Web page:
I’m fascinated by blindness. An experiment I dally with from time-to-time is that of living completely blind for a week. I haven’t yet met a visually-impaired person who finds that offensive, although a good number of sighted people believe it might be, and I do see why people may think it callous to voluntarily inflict upon myself a disability that many wish they could be without.
I have, mostly, worked out the logistics of the experiment. Clearly there’s some parts of my weekly routine that would simply have to be dropped (Capoeira, for example), but I’d aim to go to work every day, to go out with friends, to cook and generally look after myself: and I believe it’s all do-able. Oddly, the most obvious consideration is the one I’m still struggling with — how to effectively, yet safely, fully blind myself for the duration.
The purpose of the experiment is twofold. Firstly I wish to simply see the plethora of challenges that blindness brings. I already have a fair understanding of, and appreciation for, the difficulty (or surprising ease) with which one may accomplish ‘major’ tasks such as crossing a road, but I’m very interested in finding out the challenges associated with minutiae such as dressing in the morning (which I struggle with sighted) or making a cup of tea. A week, I believe, is long enough that I’ll not only encounter these, but that they’ll lose their novelty and I’ll have a (weak) approximation as to their ease given routine practise.
The second reason for my experiment is to see the effects it has upon my circadian rhythms. A friend of mine in London is currently working on a PhD in this area, and her blog, Sleepless Days is leading me to become increasingly fascinated with these too. One particularly interesting example was that of a blind cavefish which retained its body clock throughout generations, but never naturally makes use of it. More formal research into circadian rhythms in the blind suggests that despite a wealth of time cues, a lack of visual stimulus can massively retard a human’s rhythms too.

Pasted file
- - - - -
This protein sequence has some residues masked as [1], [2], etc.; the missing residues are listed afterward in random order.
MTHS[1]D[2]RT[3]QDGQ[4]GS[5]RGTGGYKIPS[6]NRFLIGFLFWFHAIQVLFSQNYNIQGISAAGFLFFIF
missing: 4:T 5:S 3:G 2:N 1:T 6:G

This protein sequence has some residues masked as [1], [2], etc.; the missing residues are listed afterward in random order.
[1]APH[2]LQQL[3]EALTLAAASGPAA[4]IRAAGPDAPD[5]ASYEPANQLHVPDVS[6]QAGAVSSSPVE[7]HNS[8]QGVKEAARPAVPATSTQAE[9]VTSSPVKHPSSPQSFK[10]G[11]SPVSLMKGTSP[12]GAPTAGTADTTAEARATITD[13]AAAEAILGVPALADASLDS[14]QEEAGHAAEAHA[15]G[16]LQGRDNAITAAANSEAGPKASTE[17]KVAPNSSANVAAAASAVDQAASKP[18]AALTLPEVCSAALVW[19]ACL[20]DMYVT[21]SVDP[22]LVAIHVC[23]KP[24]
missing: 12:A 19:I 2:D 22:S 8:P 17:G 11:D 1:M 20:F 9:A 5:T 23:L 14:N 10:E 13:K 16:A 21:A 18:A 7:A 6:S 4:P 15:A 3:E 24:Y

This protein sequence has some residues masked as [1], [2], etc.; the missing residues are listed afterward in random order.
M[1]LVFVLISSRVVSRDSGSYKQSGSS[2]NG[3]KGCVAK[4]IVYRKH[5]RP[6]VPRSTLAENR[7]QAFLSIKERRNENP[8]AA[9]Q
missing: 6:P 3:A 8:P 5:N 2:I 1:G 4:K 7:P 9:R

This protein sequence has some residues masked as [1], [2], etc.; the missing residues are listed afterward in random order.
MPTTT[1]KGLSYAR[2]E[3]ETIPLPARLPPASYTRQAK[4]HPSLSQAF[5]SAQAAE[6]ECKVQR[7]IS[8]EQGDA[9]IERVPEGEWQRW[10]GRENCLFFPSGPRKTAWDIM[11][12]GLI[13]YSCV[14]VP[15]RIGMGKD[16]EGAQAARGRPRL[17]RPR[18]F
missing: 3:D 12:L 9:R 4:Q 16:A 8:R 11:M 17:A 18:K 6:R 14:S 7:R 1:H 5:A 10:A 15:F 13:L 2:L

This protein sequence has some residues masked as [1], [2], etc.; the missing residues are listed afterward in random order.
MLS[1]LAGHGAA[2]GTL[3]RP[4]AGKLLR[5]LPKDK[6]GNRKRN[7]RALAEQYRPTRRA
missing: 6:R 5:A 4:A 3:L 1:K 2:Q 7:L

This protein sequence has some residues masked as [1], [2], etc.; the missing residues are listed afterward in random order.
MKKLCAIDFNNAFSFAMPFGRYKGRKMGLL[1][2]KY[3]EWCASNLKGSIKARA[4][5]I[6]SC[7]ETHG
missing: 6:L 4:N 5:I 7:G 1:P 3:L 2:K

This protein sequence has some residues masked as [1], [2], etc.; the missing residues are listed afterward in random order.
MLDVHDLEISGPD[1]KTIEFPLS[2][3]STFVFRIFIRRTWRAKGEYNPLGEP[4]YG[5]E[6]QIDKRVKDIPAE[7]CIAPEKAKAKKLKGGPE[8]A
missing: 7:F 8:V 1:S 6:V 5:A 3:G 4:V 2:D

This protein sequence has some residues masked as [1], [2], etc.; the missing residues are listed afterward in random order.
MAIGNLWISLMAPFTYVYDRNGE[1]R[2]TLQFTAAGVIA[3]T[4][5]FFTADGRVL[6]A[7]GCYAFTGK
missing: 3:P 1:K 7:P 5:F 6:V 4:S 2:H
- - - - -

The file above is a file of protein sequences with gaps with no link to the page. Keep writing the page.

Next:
I had an opportunity this past week to experience, if just for an hour, what I’d be signing up for if I go ahead with this experiment. Dialog in the Dark, which moves around the world and is currently running in New York City and Atlanta GA, offers guests a guided tour through their city’s sights in complete blindness, with a visually-impaired guide. I went with a large group of friends and, once the novelty of using our canes as swords and groping one-another had worn off slightly, we explored Times Square, a subway station, a supermarket and other such venues.
Food identification was a particular challenge. However, I knew this was coming, thanks to my experience in Nocti Vagus, a restaurant in Berlin where you eat in pitch blackness from a ‘surprise’ menu and are served by visually-impaired waiters. When shown the menu at the end of the meal, I had completely misidentified some foodstuffs (most sensationally, confusing carrots with lamb), but the process of eating was remarkably simple, and the focus on texture, and the conversation of the girl I went with, was massively enjoyable.
Getting around the Dialog in the Dark areas was relatively difficult. This wasn’t helped by the fact that the experience is presented in a small area with many walls (that I rapidly discovered) but I can’t speak as to how well I would have done in a more realistic scenario. Navigating towards sounds quickly became very simple, as did walking at a decent pace without fear, by protecting myself with a cane and a slightly outstretched arm. However, I doubt that I accomplished the aim that one of our visually-impaired guides said her parents drilled into her: “try not to look weird when you move around”.
I thoroughly recommend both Dialog in the Dark, and dining in complete blindness, which is now available in most major cities (a quick search shows Dans Le Noir in London and Opaque in New York City.) I’d appreciate advice and thoughts about my proposed experiment.